Advantages And Disadvantages Of Electoral System

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Introduction

An electoral system or voting system is a mechanism by voters to make a choice between the options put forward before them. This part of rules is the most controversy about electoral systems for converting votes into seats. According to Hague and Harrop (2001), an election is a competition for office based on a formal expression of preferences by a population. These opinions are then combined into a collective decision about which candidates have won. As Abraham Lincoln said “Election belong to the people. It’s their decision. If they decide to turn their back on the fire and burn their behinds, then they will just have to sit on their blisters”.

Election can also be defined as a process for voters to elect their representative that they feel the candidate is qualify by voting them. Generally, the office of the President, the Prime Minister and members of parliament are elected. However, there are many more offices that are being elected by the people. …show more content…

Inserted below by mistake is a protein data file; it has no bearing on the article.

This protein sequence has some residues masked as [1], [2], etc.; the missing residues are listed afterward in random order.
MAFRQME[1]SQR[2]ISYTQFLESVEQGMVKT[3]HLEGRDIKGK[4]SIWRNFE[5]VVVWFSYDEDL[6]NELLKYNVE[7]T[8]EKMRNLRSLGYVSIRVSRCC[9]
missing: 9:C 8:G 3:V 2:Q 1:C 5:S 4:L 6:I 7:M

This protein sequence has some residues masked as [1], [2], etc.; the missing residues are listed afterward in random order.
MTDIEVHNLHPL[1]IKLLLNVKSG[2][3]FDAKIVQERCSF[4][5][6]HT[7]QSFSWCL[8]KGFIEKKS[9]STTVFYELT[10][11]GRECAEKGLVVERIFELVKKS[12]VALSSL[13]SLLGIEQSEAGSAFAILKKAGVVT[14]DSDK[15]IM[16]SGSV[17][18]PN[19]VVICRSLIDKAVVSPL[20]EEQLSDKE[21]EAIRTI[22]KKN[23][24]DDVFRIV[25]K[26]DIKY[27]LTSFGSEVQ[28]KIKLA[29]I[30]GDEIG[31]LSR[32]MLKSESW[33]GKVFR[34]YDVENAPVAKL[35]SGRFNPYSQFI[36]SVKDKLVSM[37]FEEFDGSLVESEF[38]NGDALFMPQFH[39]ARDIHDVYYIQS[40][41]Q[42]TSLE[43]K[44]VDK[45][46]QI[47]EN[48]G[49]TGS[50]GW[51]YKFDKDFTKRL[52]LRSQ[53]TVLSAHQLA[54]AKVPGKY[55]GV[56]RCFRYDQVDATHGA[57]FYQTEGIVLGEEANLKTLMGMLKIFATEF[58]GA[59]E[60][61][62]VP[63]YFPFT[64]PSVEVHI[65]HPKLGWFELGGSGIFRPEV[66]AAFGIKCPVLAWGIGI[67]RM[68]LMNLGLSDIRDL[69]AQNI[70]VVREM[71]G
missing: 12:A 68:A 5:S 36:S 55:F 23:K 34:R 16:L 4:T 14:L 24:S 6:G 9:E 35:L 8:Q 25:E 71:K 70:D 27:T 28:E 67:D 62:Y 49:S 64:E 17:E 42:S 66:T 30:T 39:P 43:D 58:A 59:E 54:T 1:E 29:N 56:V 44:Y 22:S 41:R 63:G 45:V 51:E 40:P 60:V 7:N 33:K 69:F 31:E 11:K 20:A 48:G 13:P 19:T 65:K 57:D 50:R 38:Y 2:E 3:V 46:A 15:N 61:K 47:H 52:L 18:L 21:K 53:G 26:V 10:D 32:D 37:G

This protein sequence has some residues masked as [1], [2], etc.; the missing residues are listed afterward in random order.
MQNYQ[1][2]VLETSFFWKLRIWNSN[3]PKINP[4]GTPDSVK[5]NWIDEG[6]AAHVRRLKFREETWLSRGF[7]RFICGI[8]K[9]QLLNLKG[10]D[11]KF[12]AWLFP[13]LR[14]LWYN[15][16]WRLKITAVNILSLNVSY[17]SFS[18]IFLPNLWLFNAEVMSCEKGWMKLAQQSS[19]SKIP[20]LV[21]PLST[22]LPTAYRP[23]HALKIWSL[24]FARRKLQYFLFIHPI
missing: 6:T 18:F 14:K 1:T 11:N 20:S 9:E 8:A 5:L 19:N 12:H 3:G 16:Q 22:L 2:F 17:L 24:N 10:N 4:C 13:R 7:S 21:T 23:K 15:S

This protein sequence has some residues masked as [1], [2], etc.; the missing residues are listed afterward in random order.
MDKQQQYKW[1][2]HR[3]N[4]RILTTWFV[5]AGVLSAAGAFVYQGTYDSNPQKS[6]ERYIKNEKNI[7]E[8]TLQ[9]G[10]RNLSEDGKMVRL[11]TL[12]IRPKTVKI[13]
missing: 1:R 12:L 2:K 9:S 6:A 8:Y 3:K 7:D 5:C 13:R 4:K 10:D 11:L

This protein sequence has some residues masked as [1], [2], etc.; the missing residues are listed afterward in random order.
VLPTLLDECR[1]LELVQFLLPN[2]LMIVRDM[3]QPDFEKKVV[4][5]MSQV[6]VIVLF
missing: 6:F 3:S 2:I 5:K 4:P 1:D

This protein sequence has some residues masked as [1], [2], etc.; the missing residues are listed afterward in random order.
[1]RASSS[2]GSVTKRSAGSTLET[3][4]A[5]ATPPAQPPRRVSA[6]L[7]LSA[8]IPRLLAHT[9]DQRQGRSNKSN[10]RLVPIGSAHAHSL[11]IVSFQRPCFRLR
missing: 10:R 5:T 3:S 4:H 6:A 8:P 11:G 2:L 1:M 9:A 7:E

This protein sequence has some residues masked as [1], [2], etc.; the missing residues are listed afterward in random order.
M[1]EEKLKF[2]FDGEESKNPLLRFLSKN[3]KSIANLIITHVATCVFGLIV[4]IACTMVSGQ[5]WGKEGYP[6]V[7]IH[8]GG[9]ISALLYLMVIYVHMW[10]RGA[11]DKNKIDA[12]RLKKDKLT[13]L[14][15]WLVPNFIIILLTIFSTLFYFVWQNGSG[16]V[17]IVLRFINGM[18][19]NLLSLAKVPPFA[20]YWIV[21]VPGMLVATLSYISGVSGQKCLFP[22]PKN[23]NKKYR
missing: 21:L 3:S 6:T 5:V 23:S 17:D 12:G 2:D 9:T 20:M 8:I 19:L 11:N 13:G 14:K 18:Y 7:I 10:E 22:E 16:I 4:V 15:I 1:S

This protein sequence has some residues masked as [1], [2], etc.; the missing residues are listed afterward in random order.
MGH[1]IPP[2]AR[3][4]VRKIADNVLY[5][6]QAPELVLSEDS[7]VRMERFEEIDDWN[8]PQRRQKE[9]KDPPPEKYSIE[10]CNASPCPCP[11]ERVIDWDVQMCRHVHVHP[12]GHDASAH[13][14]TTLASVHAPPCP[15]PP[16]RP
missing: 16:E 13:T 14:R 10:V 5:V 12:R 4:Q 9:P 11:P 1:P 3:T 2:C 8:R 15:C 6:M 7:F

Every state set the age of suffrage that gives qualified person the right to vote. Country such as United States, Canada, and Great Britain, the minimum age limit is 18 years old. They are excluded from voting if they committed crimes, mentally incompetent and non-citizen residents such as guest workers.

The most arguments regarding element of an electoral system is the rule for converting votes into seats. There are differences between first past the post and majority rule system that I will compare and contrast. In addition, both do have advantages and disadvantages that will be explained more details in comparing between the electoral systems. Basically, there are two types of electoral system in use in all democracies: Single member district plurality system (SMDP) and proportional representation system (PR) with both have various forms.

First Past The Post

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